“Please do not deny our very basic right to vote as a Malaysian citizen, whether we’re in Malaysia or overseas. That is our fundamental right, it cannot be denied by anyone,” it said. MCA president Datuk Seri Dr Chua Soi Lek had earlier spoken against overseas voting, saying it presented a “logistical nightmare” as considerable resources would have to be devoted to ensure its success. However, Ambiga stressed the government should change its mindset as overseas Malaysians are ready to help. “They are willing to do their part. They are prepared to volunteer to make sure that overseas voting can take place. Our overseas voters want to vote in the 13th general election,” she said. “And it is up to us, up to the government, to make sure that happens. We cannot disenfranchise any voters, anyone who has the right to vote.”

Anwar Ibrahim’s ease at finding parallels between seemingly contending beliefs and his comfort in paradox was in evidence at a forum in Kolkata over the weekend. Invited to an Indian Muslim NGO’s silver jubilee conference themed ‘Good Governance in a Globalising World’, Anwar held forth on ‘Governance and Ethics’ in one segment of the three-day affair organised by the Institute of Objective Studies, a highly regarded research organisation with links to the International Institute of Islamic Thought and the Economic and Social Council of the United Nations.

The thrust of Anwar’s presentation revolved around the temptation of power to think that it is always twinned with virtue. He cited the admonitory wisdom of Caliph Umar Abdul Aziz, one of Prophet Muhammad’s political successors, who appointed monitors to watch over his conduct. Anwar quoted Umar’s rationale to his monitors: “Rulers usually appoint people to watch over their subjects. I appoint you to watch over me and my conduct.” This oft-cited quotation from Umar helps the Malaysian opposition leader to dilate on another favorite oracular pronouncement: “Man’s capacity for justice makes democracy possible, but man’s inclination to injustice makes democracy necessary” – this one from the Christian theologian Reinhold Niebuhr.

As long ago as his 1996 Budget speech to Parliament as finance minister, Anwar cited this cautionary wisdom as a check on the temptations of power to vanity, complacency and hypocrisy. Anwar told the audience during his segment of the conference that a critique of hubris was necessary to keep the apparatus of even democratic states from the temptations of extrajudicial procedures that result in injustice and the muzzling of dissent and opposition. Yet again, he held up as a guide for the restraint of power the maqasid shariah, the 12th century formulation of the Islamic jurist Al Shatibi, which posited the protection of life, property and the preservation of peace as the higher goals of syariah.

Anwar said a holistic conception of the maqasid shariah was the guarantee against the rigid interpretation and application of syariah. Anwar said he was conscious that the venue of the conference, Jesuit St Xavier’s College, was where Nobel literary laureate Rabindranath Tagore studied as a boy. “In this year of the 150th anniversary of his birth, I am reminded of Sir Rabindranath Tagore’s gesture of returning his knighthood in protest against the Amritsar massacre of 1919,” said Anwar who has cited Tagore (right) as one of the progenitors of the ‘Asian Renaissance’ espoused by the Malaysian leader since the mid-1990s.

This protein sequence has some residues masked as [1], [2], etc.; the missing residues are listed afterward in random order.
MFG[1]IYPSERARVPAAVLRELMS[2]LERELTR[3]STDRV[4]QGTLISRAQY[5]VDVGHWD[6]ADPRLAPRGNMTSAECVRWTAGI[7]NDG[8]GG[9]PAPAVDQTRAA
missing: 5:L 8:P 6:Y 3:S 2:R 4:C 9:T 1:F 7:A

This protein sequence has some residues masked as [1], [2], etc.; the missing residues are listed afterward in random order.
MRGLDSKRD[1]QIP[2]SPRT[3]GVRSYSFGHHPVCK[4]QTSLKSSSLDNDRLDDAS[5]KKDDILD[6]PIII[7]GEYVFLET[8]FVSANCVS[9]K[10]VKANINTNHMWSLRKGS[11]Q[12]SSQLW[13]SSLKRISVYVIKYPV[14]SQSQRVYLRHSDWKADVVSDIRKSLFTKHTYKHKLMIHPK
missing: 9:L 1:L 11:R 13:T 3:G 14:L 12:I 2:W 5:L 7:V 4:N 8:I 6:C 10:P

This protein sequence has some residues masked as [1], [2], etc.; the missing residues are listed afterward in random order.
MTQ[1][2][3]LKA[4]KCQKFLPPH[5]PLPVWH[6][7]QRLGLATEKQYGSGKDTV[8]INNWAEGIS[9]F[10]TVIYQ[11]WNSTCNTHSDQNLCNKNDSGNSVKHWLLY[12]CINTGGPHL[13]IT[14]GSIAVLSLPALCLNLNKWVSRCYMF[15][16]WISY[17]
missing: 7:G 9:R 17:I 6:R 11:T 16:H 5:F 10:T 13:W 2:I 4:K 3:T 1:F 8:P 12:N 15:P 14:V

“Not only must power resist the temptation to think that it is always twinned with virtue, but fame must always be accompanied by solicitude for those who suffer from man’s inhumanity to man,” said Anwar in praise of Tagore who was born in Kolkata in 1841, received the Nobel for literature in 1913, and was knighted in 1915. Anwar said that in Tagore’s poetry and short stories there was always the emphasis on freedom and reason and because he conveyed these ideas in mystic terms, he encountered much misunderstanding in the West. In expatiating on the philosophic identity of noble minds, Anwar quoted the following lines from Tagore’s poetry:

“Where the mind is without fear and
the head is held high
Where knowledge is free
Where the world has not been
broken up into fragments by
narrow domestic walls.”

He said that the lines conveyed the same sentiment embodied in Philippine national hero Jose Rizal’s declaration in his book El Filibusterismo: “Within a few centuries, when humanity has become redeemed and enlightened, when there are no races, when all peoples are free, when they are neither tyrants nor slaves, colonies nor mother countries, when justice rules and man is a citizen of the world…”

“These two men born in the same year in different countries on the same continent, articulators and strugglers for the liberation of not only their peoples but also of their continents, are the precursors of the Asian Renaissance through their lofty vision of the human pageant and of where it should eventuate.

“Their dream was not only for human emancipation but also for man’s ethical governance without which all struggle is futile and all striving meaningless,” concluded Anwar. ~ ~